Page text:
Every now and then we get asked by education donors whether and how they should fund the private education sector. It’s an important question: around 20 percent of children enrolled in primary school in low income countries attend private primary schools. When asked, officials in education ministries in developing countries are least satisfied with the advice they get from donors on private schools, compared with advice on curriculum, teachers, textbooks and exams (Crawfurd et al,; forthcoming, figure 1).
But it’s tricky to support the private sector in a manner that is fair, equitable and not to the detriment of public schools. It’s also a controversial space to enter; the Global Partnership for Education prohibits funding for “commercial” providers of education unless circumstances are exceptional, and the IFC recently announced a freeze of all investments in for-profit K-12 schools.
To assist donor agencies as they grapple with this question, we have compiled five recommendations for donor engagement with the private school sector.
Figure 1. Ministry of Education officials want better advice on private schools
Source: Crawfurd et al., forthcoming
Note: Question asked “are you content with the advice you receive on…” to 924 education officials in 36 countries
1. Don’t forget about public schools
As private school enrollment grows, maintaining public spending in education is key to ensuring equitable distribution of opportunities. Fortunately, many countries increase per capita spending on public education even as more students enroll in private schools. These countries tend to be more democratic and less unequal. The relationship between public spending and private school enrollment is less clear in countries with weaker democratic institutions and higher income inequality (figure 2).
Figure 2. Public spending on primary education, private provision, and participatory democracy
In the absence of broad-based democracy, the interests of children in public schools may suffer as elites have little incentive to continue investing in public education once the children of the rich and powerful are in private schools. These are the countries where donors need to be especially cautious to not cause any reduction in public spending on education.
Donors engaging with the private education sector should encourage ministries of finance to protect social spending and not divert resources away from public schools as enrollment in private schools expands. Donors supporting the private education sector should in parallel provide support to public education to demonstrate the need to maintain spending on public education. Improvements in public schools also force private schools to improve to keep up and compete.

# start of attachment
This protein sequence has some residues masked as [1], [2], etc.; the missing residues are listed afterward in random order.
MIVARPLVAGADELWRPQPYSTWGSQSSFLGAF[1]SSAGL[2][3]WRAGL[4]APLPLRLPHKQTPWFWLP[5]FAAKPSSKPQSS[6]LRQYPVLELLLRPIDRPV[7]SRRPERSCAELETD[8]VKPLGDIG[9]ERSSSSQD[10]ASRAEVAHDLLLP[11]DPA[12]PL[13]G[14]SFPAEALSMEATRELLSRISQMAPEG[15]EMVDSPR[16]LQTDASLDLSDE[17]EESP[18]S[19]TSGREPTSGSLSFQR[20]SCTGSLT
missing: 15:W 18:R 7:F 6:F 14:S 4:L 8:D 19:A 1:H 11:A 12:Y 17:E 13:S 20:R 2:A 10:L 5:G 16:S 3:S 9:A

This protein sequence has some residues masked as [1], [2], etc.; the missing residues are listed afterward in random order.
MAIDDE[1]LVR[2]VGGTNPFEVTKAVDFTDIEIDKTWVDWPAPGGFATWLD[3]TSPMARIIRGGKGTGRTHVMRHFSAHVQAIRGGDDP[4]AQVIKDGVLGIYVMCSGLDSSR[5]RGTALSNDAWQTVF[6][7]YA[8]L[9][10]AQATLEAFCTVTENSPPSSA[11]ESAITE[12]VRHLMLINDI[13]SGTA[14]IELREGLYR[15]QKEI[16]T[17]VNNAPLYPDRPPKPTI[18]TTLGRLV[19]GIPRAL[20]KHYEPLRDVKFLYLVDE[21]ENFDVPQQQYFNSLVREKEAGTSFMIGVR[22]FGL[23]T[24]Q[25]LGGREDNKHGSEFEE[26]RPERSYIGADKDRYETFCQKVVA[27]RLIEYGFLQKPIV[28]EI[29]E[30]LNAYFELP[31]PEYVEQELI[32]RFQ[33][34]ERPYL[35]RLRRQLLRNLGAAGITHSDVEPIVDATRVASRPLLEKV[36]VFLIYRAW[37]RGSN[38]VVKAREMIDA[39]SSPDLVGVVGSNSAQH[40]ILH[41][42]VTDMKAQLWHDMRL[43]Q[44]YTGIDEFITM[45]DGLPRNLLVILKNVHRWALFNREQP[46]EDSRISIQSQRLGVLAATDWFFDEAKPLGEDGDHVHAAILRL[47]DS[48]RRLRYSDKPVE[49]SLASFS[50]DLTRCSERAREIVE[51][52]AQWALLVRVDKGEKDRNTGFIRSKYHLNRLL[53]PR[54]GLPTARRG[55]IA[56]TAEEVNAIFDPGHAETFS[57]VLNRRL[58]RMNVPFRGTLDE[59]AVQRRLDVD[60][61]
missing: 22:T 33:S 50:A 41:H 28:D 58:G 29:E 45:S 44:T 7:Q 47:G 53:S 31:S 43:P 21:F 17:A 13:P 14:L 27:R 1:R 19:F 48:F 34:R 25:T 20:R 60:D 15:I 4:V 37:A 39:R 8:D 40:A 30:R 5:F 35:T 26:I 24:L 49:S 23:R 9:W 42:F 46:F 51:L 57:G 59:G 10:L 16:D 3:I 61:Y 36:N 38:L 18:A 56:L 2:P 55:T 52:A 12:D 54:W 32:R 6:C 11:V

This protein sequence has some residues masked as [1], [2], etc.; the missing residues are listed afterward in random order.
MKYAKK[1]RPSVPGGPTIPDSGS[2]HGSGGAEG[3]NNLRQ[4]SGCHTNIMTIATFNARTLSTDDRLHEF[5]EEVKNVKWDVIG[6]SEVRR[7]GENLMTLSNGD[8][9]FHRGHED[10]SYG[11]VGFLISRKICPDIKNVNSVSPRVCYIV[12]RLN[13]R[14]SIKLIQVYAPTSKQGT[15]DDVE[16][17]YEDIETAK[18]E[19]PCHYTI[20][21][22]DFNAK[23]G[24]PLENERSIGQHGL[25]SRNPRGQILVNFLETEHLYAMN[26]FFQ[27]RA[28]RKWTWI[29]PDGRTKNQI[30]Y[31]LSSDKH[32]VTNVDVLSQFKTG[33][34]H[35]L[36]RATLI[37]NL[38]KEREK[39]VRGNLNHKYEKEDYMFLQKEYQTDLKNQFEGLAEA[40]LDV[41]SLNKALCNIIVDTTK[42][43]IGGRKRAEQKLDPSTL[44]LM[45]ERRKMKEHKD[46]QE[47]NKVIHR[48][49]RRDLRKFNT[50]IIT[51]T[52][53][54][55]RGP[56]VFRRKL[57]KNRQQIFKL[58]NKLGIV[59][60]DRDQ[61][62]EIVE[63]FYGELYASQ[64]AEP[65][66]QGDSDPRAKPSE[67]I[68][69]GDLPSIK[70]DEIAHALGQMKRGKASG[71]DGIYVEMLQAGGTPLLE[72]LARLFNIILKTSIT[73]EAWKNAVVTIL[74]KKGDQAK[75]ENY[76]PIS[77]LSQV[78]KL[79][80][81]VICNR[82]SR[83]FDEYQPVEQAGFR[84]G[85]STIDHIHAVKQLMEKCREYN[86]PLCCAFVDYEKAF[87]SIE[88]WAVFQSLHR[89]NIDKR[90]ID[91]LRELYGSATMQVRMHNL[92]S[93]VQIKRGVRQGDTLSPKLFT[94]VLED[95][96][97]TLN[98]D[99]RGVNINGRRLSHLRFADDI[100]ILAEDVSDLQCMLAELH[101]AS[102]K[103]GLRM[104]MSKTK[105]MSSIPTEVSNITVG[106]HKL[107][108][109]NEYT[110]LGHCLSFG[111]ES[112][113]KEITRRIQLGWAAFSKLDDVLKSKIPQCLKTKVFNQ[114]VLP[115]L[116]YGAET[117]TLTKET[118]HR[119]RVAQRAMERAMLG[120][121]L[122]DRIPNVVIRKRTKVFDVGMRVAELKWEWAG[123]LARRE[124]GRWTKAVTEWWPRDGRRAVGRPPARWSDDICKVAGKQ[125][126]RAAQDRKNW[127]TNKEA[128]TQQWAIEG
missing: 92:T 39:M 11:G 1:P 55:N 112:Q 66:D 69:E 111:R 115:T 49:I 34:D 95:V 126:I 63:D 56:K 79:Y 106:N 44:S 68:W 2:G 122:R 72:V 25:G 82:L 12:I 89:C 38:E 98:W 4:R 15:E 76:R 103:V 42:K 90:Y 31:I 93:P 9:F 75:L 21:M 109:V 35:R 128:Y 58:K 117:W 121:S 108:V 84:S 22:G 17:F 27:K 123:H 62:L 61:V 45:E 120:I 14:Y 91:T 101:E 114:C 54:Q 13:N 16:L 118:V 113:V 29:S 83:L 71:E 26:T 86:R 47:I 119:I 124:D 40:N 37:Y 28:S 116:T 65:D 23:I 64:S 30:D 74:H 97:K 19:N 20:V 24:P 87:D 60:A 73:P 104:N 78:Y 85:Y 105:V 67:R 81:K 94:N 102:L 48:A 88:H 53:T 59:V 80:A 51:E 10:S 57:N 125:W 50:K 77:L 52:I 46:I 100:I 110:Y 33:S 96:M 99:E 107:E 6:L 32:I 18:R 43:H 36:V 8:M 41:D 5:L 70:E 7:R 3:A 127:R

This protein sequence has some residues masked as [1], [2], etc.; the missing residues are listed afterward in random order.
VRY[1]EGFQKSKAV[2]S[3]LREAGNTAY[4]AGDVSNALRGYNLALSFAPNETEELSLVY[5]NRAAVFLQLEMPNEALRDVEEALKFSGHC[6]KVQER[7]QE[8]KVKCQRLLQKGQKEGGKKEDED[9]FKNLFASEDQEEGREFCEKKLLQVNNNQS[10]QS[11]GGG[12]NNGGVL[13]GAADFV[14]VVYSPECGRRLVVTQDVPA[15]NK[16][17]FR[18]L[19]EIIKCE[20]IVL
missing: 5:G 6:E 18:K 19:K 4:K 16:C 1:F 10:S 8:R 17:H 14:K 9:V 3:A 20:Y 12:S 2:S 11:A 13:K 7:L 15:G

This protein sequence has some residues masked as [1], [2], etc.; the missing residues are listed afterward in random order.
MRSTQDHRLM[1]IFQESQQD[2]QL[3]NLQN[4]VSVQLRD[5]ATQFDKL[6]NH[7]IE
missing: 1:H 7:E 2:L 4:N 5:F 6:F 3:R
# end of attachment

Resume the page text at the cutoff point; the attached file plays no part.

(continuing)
2. Avoid investments in big school chains
Philanthropists and DFIs like school chains. From the Silicon Valley billionaires who fund Bridge International Academies, to the IFC—which put 80 percent of its total education investments between 2011 and 2015 into school chains, they are attracted to the single entity which they can grant or lend to, or take an equity stake in. They also like the often-claimed potential to scale that chains have.
But the reality is that very few school chains ever actually scale. The vast majority are smaller than a single government school district (figure 3). And chains also grow slowly: the private school chains who are members of the Global Schools Forum have grown by an average of around 1.1 schools per year (according to 2021 data). By comparison, in India alone the number of independent private schools grew by over 15,000 per year between 2011 and 2016. All of this gives us little reason to believe that there will ever be more than a few very big global chains.
Figure 3. Few chains are larger than the number of public schools in the average government school district.
Source: Crawfurd and Hares, forthcoming
When it comes to performance, very few school chains have undergone rigorous independent evaluation. Of those that have, where they do deliver better learning outcomes the difference is often small (Crawfurd and Hares, forthcoming). One of the most rigorous and most recent studies shows that outsourced schools run by chains in Liberia perform slightly better than government schools but at high cost and with some harmful effects.